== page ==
Film Journal: October 2020

Ham On Rye

In the tradition of “Marty Mondays”, I did the same for Marlon Riggs this month when his oeuvre became available on The Criterion Channel. A black, gay film essayist who died of AIDS in 1994, I was first aware of Riggs a few years later as a Film Studies grad student. I remember watching the first few minutes of a bootleg VHS of Tongues Untied borrowed from the Harvard Film Archive (where I was an intern) before putting it aside, overwhelmed by my master’s thesis and all the other stuff I was required to watch.

My present overview of his work has been mostly chronological (and will extend into November), though I started with Tongues. An hour-long examination of what it means to be black and gay in the 1980s, it’s arty, layered and inviting, equally adept at exuding sly humor and heartfelt pain. Obviously more personal than his (admittedly solid) television documentaries Ethnic Notions and Color Adjustment, it’s as essential as anything from the New Queer Cinema canon while somewhat standing apart from it.

Best new-ish titles this month include Sundance hit doc Dick Johnson is Dead, Josh Melrod’s impressive shot-in-Vermont micro indie Major Arcana, Canadian stage play adaptation Mouthpiece (a return-to-form for director Patricia Rozema) and odd streaming sensation The Vast of Night (like a Spielberg film written by Amy Sherman-Palladino and directed by Andrew Bujalski.) However, the one I can’t get out of my head is Ham On Rye, Tyler Taormina’s audacious, dreamlike debut feature where a cadre of suburban teens meet up for a party at a local deli—to say anything else would lessen the impact it has when it takes an unexpected turn and transforms into something I haven’t really seen before.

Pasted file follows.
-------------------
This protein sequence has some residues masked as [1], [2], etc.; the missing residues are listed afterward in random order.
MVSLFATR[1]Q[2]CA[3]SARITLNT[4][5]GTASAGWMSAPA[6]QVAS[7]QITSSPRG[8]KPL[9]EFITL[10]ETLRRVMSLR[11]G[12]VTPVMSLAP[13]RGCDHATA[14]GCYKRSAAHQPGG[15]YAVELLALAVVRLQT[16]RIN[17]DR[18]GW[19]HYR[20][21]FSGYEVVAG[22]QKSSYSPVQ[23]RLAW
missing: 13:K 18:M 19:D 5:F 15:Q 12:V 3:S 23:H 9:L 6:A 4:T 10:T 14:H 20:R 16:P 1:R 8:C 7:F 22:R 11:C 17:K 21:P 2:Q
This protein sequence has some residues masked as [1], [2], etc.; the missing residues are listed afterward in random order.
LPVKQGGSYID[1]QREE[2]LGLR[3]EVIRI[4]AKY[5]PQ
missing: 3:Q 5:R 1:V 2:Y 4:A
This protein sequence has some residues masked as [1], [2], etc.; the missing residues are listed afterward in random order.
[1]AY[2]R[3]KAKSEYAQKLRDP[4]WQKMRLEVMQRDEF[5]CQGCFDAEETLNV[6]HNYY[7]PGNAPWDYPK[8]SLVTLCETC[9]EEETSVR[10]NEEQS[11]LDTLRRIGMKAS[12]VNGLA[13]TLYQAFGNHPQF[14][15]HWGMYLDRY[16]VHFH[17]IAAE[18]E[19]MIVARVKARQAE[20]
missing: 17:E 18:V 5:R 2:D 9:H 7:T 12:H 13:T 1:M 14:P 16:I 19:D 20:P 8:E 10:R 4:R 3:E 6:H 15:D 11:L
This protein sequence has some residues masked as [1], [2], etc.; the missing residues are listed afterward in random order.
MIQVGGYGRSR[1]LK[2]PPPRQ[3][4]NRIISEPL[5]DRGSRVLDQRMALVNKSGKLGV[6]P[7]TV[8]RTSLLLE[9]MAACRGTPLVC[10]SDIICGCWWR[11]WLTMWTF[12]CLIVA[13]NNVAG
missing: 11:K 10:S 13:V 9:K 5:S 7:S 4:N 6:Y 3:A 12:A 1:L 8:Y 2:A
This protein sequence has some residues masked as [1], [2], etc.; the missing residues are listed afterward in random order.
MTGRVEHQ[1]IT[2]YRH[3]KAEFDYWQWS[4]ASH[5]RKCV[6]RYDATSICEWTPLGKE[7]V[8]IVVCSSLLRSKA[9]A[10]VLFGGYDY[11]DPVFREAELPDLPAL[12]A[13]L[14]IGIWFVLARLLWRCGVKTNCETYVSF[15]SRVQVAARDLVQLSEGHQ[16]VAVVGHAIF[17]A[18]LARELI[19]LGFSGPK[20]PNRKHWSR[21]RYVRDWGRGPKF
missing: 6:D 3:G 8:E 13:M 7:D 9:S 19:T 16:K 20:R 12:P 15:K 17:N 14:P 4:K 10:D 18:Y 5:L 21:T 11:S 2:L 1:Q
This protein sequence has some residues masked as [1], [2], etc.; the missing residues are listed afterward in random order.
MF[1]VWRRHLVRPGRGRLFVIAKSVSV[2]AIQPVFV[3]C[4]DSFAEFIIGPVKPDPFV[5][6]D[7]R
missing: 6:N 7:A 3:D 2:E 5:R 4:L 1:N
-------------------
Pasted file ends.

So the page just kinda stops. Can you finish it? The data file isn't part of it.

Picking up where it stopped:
More re-watches than usual, mostly because of the season: Young Frankenstein and Close Encounters of the Third Kind (of which The Vast of Night lovingly references) remain all-time favorites, with mid-tier Burton both better (Sleepy Hollow) and lesser (Dark Shadows) than I recall. It was also a kick to see Tsai Ming-liang’s first feature after so many years–it’s definitely an impetus to eventually re-watch them all (for who knows when his new one Days will be available to screen or stream at-large.)

Best first-time watch, however, was Harry and Tonto, recorded off of TCM. I wrote on Letterboxd, “It’s the greatest Hal Ashby film Ashby never made.” While not as special as, say, Harold and Maude, it’s both a great showcase for Art Carney and a neat cross-country time capsule of mid-70s America as illuminating as, well, The United States of America. A touch sentimental but never sappy, it confronts aging and change with honesty and grace.

Films viewed in October in chronological order, with director, year of release and my rating (out of 10); starred titles are re-watches.

Mouthpiece (Patricia Rozema, 2018) 8
The Heiress (William Wyler, 1949) 7
The Boys In The Band (Joe Mantello, 2020) 8
Tongues Untied (Marlon Riggs, 1989) 9
Little Fugitive (Ray Ashley, Morris Engel, Ruth Orkin, 1953) 7
Residue (Merawi Gerima, 2020) 5
Queen Bee (Ranald MacDougall, 1955) 6
Twin Peaks: Fire Walk With Me (David Lynch, 1992)* 7
The Vast Of Night (Andrew Patterson, 2019) 7
Close Encounters Of The Third Kind (Steven Spielberg, 1977)* 10
Dick Johnson Is Dead (Kirsten Johnson, 2020) 8
Mother (Albert Brooks, 1996) 7
Major Arcana (Josh Melrod, 2018) 7
No Home Movie (Chantal Akerman, 2015) 5